Main Stream Media, Email, Dying
I read a post this morning from Jeff Jarvis on main stream media (MSM) that fits into the bigger trend I am seeing taking shape on the net and fanning out to touch almost every part of our lives.
Media no more Jeff Jarvis, Buzz Machine,
When you think about it, media are the artificial inventions of their means of distribution: Books begat authors; fast and cheap presses enabled reporters and press barons; TV bore anchors. But there is nothing to say that these media are preordained as the best methods of sharing knowledge and getting things done in society. They were the convenient ways. Emphasis on the past tense.
Jeff is right on. Main Stream Media (MSM) is dying. What's replacing it and many other modes of communication, internal email included, is Web 2.0. Here's the the question I'm asking, Why Can't Business Learn From Open Source And Blogging?
I hope you read my post, link above, and the related links, espcially Paul Graham's essay. Business so to speak as usual is not working anymore.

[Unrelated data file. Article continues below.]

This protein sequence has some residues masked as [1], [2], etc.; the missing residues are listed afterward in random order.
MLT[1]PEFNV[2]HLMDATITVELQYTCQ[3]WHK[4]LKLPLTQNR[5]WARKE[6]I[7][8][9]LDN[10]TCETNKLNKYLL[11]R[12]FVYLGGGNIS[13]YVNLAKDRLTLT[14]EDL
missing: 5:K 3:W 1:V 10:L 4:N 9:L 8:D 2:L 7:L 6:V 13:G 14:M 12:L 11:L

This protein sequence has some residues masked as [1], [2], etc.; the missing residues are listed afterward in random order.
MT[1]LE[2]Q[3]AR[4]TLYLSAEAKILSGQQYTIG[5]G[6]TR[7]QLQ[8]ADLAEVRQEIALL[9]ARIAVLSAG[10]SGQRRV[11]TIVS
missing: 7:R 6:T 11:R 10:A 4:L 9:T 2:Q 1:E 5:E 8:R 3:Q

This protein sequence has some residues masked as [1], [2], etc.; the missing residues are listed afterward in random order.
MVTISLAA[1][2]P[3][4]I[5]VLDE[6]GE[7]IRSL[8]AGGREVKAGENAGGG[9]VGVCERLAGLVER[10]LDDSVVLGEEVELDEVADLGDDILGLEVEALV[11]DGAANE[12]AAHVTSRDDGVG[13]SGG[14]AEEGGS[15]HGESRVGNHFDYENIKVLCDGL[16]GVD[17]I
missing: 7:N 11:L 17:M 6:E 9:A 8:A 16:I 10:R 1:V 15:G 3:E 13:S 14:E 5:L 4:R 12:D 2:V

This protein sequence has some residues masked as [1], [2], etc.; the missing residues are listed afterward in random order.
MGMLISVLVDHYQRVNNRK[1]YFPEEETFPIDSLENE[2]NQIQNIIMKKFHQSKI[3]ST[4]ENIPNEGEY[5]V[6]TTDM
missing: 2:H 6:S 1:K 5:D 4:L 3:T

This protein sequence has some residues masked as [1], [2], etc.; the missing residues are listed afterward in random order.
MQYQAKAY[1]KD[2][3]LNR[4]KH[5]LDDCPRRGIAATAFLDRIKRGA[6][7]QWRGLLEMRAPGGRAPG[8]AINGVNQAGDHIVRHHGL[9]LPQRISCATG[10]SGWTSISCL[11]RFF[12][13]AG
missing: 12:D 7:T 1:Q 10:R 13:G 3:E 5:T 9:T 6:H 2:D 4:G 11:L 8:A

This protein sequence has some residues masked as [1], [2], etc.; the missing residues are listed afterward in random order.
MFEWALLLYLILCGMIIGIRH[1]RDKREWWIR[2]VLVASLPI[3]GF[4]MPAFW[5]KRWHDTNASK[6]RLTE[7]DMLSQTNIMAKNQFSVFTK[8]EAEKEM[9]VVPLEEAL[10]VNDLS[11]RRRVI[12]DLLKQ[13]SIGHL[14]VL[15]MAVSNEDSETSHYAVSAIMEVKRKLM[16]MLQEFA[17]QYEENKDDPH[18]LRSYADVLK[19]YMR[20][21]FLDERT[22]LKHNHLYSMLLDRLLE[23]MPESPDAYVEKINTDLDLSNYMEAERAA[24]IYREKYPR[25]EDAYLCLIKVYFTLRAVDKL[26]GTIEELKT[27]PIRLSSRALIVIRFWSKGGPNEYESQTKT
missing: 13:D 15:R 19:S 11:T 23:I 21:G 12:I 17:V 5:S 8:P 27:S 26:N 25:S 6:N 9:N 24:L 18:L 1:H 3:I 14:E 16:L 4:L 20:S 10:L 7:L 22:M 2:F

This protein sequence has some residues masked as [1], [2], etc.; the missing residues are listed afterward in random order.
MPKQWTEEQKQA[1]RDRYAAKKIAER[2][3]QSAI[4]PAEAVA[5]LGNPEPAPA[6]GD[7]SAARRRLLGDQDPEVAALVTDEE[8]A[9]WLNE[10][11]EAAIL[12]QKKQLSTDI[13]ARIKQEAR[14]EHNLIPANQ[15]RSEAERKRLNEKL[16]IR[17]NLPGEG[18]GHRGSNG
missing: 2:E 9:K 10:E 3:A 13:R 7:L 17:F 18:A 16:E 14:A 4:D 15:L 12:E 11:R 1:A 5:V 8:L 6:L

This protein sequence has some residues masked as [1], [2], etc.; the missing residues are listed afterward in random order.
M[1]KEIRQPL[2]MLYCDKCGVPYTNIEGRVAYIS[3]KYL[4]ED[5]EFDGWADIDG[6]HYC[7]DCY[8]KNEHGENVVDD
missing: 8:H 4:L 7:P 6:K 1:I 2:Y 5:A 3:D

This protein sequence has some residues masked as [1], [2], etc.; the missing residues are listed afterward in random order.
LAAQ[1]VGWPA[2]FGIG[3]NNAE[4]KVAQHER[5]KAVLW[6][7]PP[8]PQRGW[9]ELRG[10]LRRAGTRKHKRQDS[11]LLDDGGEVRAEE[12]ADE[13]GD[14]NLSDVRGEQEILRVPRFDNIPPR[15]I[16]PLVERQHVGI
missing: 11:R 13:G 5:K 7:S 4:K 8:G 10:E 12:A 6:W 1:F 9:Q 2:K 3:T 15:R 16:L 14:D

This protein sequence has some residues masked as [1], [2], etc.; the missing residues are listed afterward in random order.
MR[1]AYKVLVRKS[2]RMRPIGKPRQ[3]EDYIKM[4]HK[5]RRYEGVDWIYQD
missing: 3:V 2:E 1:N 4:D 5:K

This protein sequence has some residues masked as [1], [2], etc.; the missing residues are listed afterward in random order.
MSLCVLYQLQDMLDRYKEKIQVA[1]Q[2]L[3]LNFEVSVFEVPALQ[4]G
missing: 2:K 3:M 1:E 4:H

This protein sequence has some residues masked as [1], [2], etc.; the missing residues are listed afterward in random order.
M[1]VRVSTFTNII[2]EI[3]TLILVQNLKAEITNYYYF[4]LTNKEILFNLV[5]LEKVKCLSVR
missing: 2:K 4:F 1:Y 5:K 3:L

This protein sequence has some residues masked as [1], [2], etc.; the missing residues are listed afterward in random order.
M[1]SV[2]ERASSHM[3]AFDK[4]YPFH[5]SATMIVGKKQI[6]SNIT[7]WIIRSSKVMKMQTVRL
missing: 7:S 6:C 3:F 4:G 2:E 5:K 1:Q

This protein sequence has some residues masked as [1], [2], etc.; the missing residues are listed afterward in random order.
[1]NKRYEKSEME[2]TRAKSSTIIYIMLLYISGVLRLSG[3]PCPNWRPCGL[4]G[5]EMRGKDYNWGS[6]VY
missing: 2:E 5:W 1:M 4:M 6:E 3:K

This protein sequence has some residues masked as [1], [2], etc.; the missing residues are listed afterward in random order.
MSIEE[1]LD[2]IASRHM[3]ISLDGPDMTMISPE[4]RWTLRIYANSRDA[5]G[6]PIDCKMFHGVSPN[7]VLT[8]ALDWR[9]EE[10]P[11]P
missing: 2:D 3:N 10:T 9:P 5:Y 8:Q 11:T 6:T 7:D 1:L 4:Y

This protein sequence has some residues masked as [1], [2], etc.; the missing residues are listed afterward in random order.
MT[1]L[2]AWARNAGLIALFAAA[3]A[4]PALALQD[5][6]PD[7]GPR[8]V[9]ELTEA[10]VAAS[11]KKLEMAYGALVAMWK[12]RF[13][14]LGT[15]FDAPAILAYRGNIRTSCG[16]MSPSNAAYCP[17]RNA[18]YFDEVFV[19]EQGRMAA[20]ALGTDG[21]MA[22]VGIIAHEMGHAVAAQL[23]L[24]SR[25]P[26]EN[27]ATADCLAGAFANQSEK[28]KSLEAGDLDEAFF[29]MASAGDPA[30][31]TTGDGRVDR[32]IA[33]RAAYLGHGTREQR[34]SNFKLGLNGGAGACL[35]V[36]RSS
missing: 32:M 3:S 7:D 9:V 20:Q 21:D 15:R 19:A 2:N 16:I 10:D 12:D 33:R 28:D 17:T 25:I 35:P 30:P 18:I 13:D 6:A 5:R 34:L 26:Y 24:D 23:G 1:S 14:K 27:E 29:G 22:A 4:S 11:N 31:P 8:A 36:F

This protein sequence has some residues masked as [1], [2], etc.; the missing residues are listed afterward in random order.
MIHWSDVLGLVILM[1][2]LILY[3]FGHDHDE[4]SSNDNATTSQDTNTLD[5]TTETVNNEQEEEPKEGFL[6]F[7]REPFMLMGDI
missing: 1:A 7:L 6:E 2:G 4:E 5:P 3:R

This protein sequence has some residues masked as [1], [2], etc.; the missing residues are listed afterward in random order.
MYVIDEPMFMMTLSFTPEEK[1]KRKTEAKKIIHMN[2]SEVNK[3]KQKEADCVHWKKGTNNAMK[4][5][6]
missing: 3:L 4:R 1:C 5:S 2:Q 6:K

Ellen Finkelstein writes passionately about Knowledge Management With Blogs and RSS
I'm appalled at the current state of document and knowledge management in many organizations today. E-mail is the most commonly used system - and of course, it doesn't work at all. People who aren't on the e-mail's TO list don't get the e-mail and don't know what's happening. E-mails are bandied about discussing several versions of policies or documents, and a week later, no one knows which e-mail includes the final version. Employees who enter the organization even one day later, have no idea what the policies or decisions are, and no way to find out, except by word of mouth - which is extremely unreliable.
These IDEAS, conversations, are taking shape in the blogosphere today, right now - real time. How do you share information with co-workers, partners, suppliers, customers, family? Where do you get your information?
Seth has a post, The wrong question,
How will new media work for the big advertisers?" This is paraphrased over at: gapingvoid: the multi-billion dollar suicide pact between clients and television.
I don't think new media leads us to products that are better or more healthful or honest, necessarily. I think it clearly leads us to products (and the stories about them) that are far more focused. Not only isn't there a cost to specialization, there's now a benefit to it. Focus is no longer expensive. Mass is.